The Dubai Community Theatre and Arts Centre plays hosts to a group of local student artists. Rania Moussly pays them a visit.
A106, a collective of eight emerging local artists, is holding their first solo exhibition at the Dubai Community Theatre and Arts Centre (DUCTAC). Titled 'Don't feed the artists', the exhibition has brought together their most outstanding pieces. It will run until February 3.
Made up of seven American University in Dubai (AUD) students and graduates who have grown up in Dubai, A106 is named after the photography classroom in which they developed their talents and concocted their dreams. "That classroom had a lot of drama... . It wasn't just a class, it was more like therapy," said Hazem Mahdi, an A106 member.
A106 is more like a family than a group of friends, members said. "We critique each other very honestly to maintain a certain standard for our work," said Cima Azzam.
Their outfit consists of Altamash Urooj, Hazem Mahdi, Walid Aktouf, Angelica Yassine, Mona Ayyash, Cima Azzam, Nadia Hamidi and Ayah Odeh —the guest artist.
Their exhibition is a blend of photography, sculptures and (video) instalations. Visual arts and special projects manager at DUCTAC Fatima Mohi Al Deen discovered Urooj at Pecha-Kucha, an art event held last year at AUD. He was initially invited for a solo exhibition in an attempt to nurture local art, but it was decided to include the rest of the crew, giving A106 a chance to present their work.
Urooj, 24, a bachelor of fine arts graduate, is exhibiting three photographs representing the "collective consciousness of humanity" because "no matter who you are we are all interconnected in some way," said Urooj.
The piece is part of a project that Urooj started over three years ago. It began with the exploration of the concept of isolation and how human beings feel when they just want to be alone. His piece is intended to excite people, "to make them stop and think and most importantly to question," said Urooj.
He finds inspiration through experimentation. "I find it important to have new experiences... the other day I ended up randomly walking a Japanese journalist around Dubai which was very different, yet inspiring," he said.
Mahdi, 22, a photography graduate created a video instalation called 'Up in the Attic'. It represents memory and the way in which the mind works. The piece is stacked boxes with screens inside showing videos to signify the process of remembering and how we do it.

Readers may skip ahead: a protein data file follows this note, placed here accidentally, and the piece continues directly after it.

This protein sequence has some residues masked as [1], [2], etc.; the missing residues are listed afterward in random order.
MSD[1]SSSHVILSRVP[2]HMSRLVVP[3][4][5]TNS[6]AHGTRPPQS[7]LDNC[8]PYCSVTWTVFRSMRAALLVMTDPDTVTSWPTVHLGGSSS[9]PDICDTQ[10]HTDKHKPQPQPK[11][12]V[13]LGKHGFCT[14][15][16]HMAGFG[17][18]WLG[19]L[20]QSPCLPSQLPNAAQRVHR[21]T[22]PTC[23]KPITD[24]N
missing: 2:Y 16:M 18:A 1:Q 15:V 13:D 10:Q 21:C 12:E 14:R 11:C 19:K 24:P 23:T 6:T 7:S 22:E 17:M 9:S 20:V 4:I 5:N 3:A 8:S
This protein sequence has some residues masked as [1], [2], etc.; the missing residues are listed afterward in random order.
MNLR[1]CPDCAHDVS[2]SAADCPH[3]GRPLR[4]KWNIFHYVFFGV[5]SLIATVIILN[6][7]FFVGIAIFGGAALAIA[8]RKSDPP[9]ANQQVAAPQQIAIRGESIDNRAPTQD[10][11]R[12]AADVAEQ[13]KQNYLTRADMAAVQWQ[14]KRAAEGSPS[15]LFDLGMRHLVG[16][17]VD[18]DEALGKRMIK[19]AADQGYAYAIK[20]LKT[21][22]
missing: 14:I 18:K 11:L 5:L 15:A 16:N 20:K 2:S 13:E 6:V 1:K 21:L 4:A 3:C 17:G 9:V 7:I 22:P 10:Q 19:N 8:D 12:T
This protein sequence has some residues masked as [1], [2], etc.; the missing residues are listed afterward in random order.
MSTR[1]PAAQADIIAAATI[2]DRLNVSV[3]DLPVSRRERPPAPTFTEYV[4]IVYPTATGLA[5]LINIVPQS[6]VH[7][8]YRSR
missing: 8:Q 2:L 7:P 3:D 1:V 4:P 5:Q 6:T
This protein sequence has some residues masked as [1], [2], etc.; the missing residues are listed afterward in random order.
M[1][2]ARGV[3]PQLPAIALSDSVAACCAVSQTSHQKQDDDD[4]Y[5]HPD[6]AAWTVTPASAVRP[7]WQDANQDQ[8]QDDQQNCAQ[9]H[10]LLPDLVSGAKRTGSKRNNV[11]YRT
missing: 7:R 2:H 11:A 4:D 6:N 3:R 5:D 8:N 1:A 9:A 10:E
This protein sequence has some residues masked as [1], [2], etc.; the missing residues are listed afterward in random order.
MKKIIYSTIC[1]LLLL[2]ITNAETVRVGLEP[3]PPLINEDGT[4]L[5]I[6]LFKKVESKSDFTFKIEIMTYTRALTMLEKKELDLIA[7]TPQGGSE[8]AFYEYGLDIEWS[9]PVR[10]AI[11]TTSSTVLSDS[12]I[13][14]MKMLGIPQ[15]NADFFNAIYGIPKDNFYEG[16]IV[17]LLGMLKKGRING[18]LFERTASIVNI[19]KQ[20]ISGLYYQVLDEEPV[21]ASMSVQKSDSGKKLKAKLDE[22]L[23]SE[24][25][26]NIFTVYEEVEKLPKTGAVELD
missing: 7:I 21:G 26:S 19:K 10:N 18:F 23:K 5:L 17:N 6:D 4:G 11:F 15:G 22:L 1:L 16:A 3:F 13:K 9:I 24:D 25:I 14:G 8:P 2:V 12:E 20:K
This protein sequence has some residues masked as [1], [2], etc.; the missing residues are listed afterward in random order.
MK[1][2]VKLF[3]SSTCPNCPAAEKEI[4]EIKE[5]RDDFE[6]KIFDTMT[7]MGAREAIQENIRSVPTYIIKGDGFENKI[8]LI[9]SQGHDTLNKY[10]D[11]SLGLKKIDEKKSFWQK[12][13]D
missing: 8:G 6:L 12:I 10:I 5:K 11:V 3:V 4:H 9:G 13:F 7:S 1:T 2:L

"This is a very personal project for me… there is nothing beautiful about it, but it is real and I needed to get it out of my system," said Mahdi.
Mona Ayyash, 21, a photography student, is mainly interested in portraiture and is exhibiting 'Women'. A collection of portraits of older women, it explores the stereotype that older women are perceived as "no longer a threat to society," said Ayyash.
"I love portraiture and for my senior project I needed a theme so I chose women… I've learnt so much, mainly how not to scare people while taking their picture," Ayyash said.
Cima Azzam, 22, a studio arts student, enjoys working with gypsum. She has on display a series of sculptures of human body parts in various positions. "I've taken away parts to intentionally have something missing and create the feeling of absence," she said. Her project began during an introverted struggle as an expression of her sadness, and as she worked it became bigger, changing into a creative study of the human form.
Nadia Hamidi, 21, a photography student, is exhibiting a series of photographs on the concept of "depersonalisation". "Photography is how I express my feelings… these pictures represent what it feels like to be detached from reality, like when you zone out. When your body is doing one thing, but your mind wants to do another," said Hamidi.
Her piece explores the fine line between fantasy and reality. "I find myself constantly contemplating the meaning and purpose of things and attempt to relay that in my art as a way of relating to people," she said.
Ayah Odeh, 23, a visual communications student, is the guest artist who created an instalation that consists of a playhouse and a character called 'Yoya' made from fabric and sponge. Yoya is pink and round with yellow pigtails, representing the little girl in Odeh as well as the inner child within us all.
"People think if they act childish at times, it is a sin, but it is important because in a place like Dubai where everyone is so rushed and busy, getting in touch with your inner child can bring back your passion for life," she said.
The art scene
Notes spoke to Angelica Yassine, 21, a visual communications student and freelance photographer, about the booming art scene in Dubai.
She said: "It has picked up a lot in the last few years giving artists the opportunity to network, bringing such a multicultural community together through creativity and various forms of expression."
Angelica would like to see the art scene grow at a fast pace as it has the potential and the local talent. Yet being a multi-cultural society imposes certain constraints on artists, she said, as "we must be careful not to offend any of the many different cultures present here".
Another challenge is lack of public support. "As local artists we don't get much exposure and we need public support because right now there is a lack of encouragement," said Angelica.
Fatima Mohi Al Deen, DUCTAC visual arts and special projects manager, said: "Art is a sub-culture that arises out of what already exists in a city. Unfortunately artists coming into the Dubai art scene from outside are given more attention than local artists, which is not only a shame, but patronising to extremely talented local artists already living here. What we have tried to initiate is a means and a venue for not only these artists but all local talent to represent themselves to the art community."